At this time there was no Queensland Division as such, however Dick Lewers and the National Organisation have always recognised that the Cairns Sportfishing Club has the unique distinction of being the first ANSA club.
The first NSW ANSA club was the St.George Sportfishing club, which had its first general meeting on November 13 1968. On December 13 1969 the first official body was formed as the "Australian National Sportfishing Association". The original A.N.S.A. badge design was selected from a competition published in "AUSTRALIAN SPORTFISHING", Summer edition 1969. The winning design was submitted by John Renolds, Liverpool, NSW.
It was agreed to form the first record chart from the then existing Queensland and N.S.W. record charts. ANSA's first official Queensland division was formed on August 5 1970 with only three clubs - Cairns, Maryborough, and Cardwell, with a State total of 150 members.
So far as ANSA goes, the story since has been one of steady growth. We now have more than 200 clubs Nation wide. We are represented on every State fishing council, at Federal level, and on IGFA. Looking back we can see that the hassles over constitutions and rules, even point scores, were part of the process of developing sportfishing on a truly representative and wholly Australian basis.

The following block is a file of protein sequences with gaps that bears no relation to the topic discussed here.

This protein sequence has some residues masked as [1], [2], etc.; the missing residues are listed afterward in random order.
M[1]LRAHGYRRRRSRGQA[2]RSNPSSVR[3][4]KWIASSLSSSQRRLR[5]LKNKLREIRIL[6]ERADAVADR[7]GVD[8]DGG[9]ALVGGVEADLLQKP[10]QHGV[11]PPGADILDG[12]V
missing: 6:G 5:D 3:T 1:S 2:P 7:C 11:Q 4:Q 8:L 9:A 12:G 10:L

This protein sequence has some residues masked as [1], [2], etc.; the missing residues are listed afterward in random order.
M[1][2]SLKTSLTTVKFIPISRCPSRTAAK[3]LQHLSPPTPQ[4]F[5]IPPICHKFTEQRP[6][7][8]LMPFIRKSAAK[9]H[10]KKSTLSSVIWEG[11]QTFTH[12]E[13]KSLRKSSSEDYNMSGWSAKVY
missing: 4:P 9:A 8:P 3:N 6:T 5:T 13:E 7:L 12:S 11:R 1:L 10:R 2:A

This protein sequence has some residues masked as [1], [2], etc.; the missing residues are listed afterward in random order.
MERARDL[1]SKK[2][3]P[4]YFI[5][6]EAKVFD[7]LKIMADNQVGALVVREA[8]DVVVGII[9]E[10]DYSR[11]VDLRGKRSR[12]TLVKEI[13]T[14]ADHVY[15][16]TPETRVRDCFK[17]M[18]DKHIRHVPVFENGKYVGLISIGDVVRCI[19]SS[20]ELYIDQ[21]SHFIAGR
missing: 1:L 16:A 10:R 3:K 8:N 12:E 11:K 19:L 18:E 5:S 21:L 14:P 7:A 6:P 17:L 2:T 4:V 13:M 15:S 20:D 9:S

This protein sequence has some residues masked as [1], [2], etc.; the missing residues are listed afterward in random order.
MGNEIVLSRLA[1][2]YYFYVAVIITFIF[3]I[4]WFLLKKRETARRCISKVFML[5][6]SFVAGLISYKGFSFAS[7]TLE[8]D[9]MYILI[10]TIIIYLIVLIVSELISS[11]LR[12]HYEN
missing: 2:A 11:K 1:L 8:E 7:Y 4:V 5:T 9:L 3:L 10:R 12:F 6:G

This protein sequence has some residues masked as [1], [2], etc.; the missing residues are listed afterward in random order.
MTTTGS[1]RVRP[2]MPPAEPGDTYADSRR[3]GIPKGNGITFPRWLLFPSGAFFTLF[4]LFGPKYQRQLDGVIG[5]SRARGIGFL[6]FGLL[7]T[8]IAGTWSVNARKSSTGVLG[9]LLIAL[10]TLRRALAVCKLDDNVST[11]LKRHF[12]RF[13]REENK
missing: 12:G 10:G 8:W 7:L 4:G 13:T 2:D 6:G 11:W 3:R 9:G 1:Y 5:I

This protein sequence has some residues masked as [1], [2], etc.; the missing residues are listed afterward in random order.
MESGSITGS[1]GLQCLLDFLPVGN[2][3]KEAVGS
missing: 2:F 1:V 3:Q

One of the nicest thoughts is that many of those people who contributed to the forming of the association are still with us today.
To form your A N.S.A. club, we suggest a minimum of six members. Australia-wide, the average club has over forty members, which seems to be an ideal number for social and fishing reasons. Membership in the Association is open to all clubs and members who agree to abide by the rules and standards of the Association
Branch Executives are elected by delegates from the clubs within each State. Branches do much of the regional work in processing record claims and Master certificates, advising on contests and representing their clubs in various ways. Clubs benefit from active contact with their respective Branches.
A National Executive is in turn elected by Branches, at a three-yearly meeting which also fine-tunes the rules and administration of the Association as a whole. National publishes the A.N.S.A. Rule book and record charts. supplies the Branches with A.N.S.A. - ware and represents the Association nationally and on other occasions as necessary.
USING THE A.N.S.A. SYSTEM